Quick Tip: Be sure and get the independent contractor to fill out the W-9 prior to paying them for the job. It is best to let them know when you are bidding the job that you require this document from all independent contractors that you work with. Independent contractors are notorious for not wanting to report income for taxes and once they get paid they have no incentive to give you needed information so you can issue them a form 1099. Since the IRS requires you to file a 1099 for contractors that you pay over $600 this can leave you in a difficult situation if the contractor refuses to provide this information after you have already paid them.

Form 1099-MISC – A separate 1099-MISC is prepared for each independent contractor that was paid over $600 in a given year. There a five carbon copy forms for each 1099-MISC that you prepare for each contractor. They are as follows:

  • Copy A – You will send this copy to the IRS along with Form 1096
  • Copy B – Copy for recipient (independent contractor) to keep for their records.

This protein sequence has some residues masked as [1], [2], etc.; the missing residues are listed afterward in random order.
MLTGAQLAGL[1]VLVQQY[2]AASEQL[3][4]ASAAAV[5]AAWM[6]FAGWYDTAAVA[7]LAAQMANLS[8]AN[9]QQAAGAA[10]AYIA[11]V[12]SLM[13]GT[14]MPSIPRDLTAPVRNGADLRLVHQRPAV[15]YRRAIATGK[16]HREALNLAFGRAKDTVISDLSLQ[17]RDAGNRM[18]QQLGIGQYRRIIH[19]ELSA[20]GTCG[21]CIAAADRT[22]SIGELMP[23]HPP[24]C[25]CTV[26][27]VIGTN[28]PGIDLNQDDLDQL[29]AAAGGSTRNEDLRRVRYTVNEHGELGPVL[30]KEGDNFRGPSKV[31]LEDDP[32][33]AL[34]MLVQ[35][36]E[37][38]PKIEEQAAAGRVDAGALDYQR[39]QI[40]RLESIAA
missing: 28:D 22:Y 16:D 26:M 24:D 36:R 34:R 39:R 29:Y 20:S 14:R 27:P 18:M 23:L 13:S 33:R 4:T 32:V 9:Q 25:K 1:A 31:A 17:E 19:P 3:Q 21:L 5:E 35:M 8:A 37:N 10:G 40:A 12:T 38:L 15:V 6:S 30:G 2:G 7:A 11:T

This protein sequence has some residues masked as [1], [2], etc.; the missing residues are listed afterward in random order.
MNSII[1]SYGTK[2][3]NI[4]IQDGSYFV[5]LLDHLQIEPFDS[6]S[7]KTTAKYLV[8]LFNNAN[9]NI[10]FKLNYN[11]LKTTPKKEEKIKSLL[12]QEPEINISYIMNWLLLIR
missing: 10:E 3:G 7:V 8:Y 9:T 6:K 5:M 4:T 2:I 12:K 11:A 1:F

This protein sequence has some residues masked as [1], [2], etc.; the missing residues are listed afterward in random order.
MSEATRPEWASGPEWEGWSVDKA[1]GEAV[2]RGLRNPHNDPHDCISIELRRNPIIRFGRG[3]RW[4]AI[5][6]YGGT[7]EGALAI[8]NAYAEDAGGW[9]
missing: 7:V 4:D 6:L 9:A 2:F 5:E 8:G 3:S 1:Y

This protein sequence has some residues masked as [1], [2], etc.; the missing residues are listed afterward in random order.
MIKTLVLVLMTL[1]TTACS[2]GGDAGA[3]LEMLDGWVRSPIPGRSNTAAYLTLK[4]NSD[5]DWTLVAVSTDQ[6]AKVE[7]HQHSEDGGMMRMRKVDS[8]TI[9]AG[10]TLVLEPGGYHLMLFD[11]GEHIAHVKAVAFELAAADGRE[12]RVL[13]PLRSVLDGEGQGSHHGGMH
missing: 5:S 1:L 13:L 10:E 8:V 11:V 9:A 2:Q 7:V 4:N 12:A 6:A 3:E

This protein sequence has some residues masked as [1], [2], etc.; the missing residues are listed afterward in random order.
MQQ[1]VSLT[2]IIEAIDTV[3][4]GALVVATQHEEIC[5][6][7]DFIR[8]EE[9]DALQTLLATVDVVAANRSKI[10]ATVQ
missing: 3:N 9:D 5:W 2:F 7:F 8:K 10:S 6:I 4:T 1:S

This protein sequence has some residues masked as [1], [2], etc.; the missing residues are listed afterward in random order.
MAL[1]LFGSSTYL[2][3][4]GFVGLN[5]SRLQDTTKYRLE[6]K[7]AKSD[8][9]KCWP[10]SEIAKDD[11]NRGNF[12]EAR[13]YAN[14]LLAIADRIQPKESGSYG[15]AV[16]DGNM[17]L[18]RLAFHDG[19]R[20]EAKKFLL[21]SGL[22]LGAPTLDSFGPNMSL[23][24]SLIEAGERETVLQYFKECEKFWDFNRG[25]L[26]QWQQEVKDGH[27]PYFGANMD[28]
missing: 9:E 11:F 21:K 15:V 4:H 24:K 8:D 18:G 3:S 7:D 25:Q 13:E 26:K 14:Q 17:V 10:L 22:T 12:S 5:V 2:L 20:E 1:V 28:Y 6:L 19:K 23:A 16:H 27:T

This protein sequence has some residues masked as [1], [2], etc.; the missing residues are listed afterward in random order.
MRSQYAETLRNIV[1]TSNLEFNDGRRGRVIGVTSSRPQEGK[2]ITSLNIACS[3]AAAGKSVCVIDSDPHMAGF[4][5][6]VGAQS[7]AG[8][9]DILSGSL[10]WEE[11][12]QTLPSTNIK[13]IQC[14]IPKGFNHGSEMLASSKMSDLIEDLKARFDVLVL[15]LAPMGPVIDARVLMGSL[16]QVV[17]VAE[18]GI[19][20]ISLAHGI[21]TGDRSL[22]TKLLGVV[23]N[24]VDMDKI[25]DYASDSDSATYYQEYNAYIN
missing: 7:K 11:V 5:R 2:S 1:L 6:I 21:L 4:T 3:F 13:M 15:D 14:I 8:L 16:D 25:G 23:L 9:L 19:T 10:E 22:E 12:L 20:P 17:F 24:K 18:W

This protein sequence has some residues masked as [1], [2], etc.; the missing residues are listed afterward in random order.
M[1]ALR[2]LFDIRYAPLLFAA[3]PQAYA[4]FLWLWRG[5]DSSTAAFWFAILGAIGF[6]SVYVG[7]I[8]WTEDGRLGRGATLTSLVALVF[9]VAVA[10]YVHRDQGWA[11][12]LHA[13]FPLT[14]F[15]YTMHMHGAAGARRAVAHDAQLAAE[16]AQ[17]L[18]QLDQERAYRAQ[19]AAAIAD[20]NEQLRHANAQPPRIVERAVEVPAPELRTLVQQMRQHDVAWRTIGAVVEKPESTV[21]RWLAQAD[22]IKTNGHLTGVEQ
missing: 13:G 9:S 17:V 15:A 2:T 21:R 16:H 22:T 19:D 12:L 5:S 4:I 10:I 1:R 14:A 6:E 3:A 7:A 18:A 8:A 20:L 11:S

• Copy C – Copy for you to keep as the payor.
  • Copy 1 – State Tax Department Copy
  • Copy 2 – For recipient to file with State Tax Return.

Quick Tip to Save Money: The IRS requires that the “Copy A” version of the 1099-MISC and Form 1096 that are mailed to the IRS be an original copy printed with special red ink so they can be scanned by the IRS. This means that you can’t print a .pdf version from the Internet and use it to file your forms. You can either get these forms at an office supply store or order them for free from the IRS. These can be surprisingly expensive if you wait and purchase them at Staples or Office Depot. Save yourself the money and order these from the IRS. It takes about 2 weeks, so go ahead and order the forms you need in late Fall so you will have them ready to prepare in January. Go to https://irs.gov/Businesses/Online-Ordering-for-Information-Returns-and-Employer-Returns to order original copies. I always get several extra in case I make an error and need an additional form.